The Southern Baptist Convention is the largest Protestant denomination in the United States.  It’s the core of a powerful voting bloc that gave electoral (but not popular) victory to Donald Trump.  It’s also the location of an attempted takeover by a fascist faction that wants to make Christianity the most oppressive religion in the history of the world (moreso than it has already been).  This past week the Convention narrowly avoided this by electing a moderate president for the year.  The struggle was real and the consequences very deep.  The true cost of Trump’s presidency will continue to emerge for years to come.  Permission was given for extremists to be vocal and validated and bad behavior was relabeled as “Christian.”

Roger Williams’ first Baptist church (in the country)

We, as a society, have a bad habit of ignoring things we don’t believe in.  Just because many educated people have come to see the lie behind much of what “Christians” say, they assume they don’t need to pay attention to them.  Years of ignoring the insidious actions of many conservative Christian groups has led us to a political precipice where many months after the fact some people who can’t count still believe 232 is greater than 306.  While some may wonder how we’ve come to this point the answer is obvious—there are groups of “Christians,” organized and well funded, who’ve been active in politics for many decades.  The Southern Baptist Convention wanted, in some sectors, to make that official.  They wished to be Trump’s own party.  They wanted white supremacy to be the norm, women to be chattels of men, and those whose sexuality differs to be criminals.  And they nearly won.

We ignore religion at our peril.  A recent study by the British Academy has shown that in the United Kingdom the study of religion is in decline.  I know of no similar study this side of the Atlantic, but anecdotal evidence suggests the same, if not worse here.  Those who study religion from within other disciplines such as sociology, history, or psychology, don’t really address the question of what religion truly is.  People experience religion as extremely urgent.  Misguided leaders instruct them that their version of God has endorsed the very tactics the Bible itself excoriates.  When the largest Protestant denomination is nearly taken over by political extremists, we should be paying attention.  A troubling template was, despite the majority vote, forced upon us in 2016.  So much so that it feels like it was a decade ago and we suffered from it for longer than we have.  And the kettle is still boiling, only this time those dancing about it claim to be Christian.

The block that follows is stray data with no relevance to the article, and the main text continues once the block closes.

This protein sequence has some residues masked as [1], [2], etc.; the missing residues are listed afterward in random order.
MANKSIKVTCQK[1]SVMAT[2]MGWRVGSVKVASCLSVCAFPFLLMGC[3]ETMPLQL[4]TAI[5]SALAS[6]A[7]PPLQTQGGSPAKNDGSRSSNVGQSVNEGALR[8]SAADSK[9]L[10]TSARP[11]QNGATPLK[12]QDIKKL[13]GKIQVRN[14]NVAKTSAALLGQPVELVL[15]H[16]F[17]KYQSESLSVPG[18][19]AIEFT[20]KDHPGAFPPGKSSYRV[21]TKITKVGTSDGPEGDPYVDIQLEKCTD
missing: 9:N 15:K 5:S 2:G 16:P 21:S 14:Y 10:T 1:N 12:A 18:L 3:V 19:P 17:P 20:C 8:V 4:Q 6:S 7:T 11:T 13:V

Hybrids

Photo by Maria Lupan on Unsplash

Hybrids.  They’re everywhere these days.  From hybrid cars to the modified foods we eat, mixed forms seem to be in style.  I can’t think of myself as anything other than a hybrid.  A person not welcome in academia isn’t expected to research and write books, but I just can’t seem to help myself.  There a rare excitement in finding, and loving, a new idea.  Academic writing I can do without, but the writing up of ideas, that is intoxicating.  I’m afraid I can’t always share such things here since I don’t have release time for research and publication and it can take me considerable time to gather all my sources and write up the results.  Meanwhile I’m just a working stiff like anybody else.  A hybrid working stiff.

Describing the elation of a new idea is difficult.  Knowing that something nobody else has noticed before is coming into focus, and that someone might want to publish it is thrilling.  Okay, so many people find other things like sports or dangerous activities exciting.  That’s fine.  For me an afternoon in a museum or library can do it.  You see, after finishing a big project like a book, it’s normal for me to go through a slump.  People ask “what are you working on next?” and although I have many ideas racing along it can sometimes take up to a year before a front-runner emerges.  When it does, however, all bets are off.  Ideas like this can buoy my mood for days at a time.  Now if only I had a classroom to test them out.

I mentioned The Glass Menagerie the other day.  Plays can be, and often are, mirrors of reality.  In high school we had to read Arthur Miller’s Death of a Salesman.  Although that was approaching forty years ago I still remember our teaching pointing out the real tragedy was that Willy Loman had real skills that were evident to those who knew him.  Circumstances, however, had compelled him to become a salesman.  There is a difference between a job and a calling.  Callings, however, are no protection against an economy based on greed.  Perhaps we’re all being channeled into salesmen positions.  Even if that’s the case, however, we know what brings us our sense of meaning in life.  Although there’s no inherent reason that a person can’t research and write on their own, it can be a costly and time-consuming venture without institutional support.  But a hybrid does things a little bit differently.  And hybrids are everywhere these days.


Looking In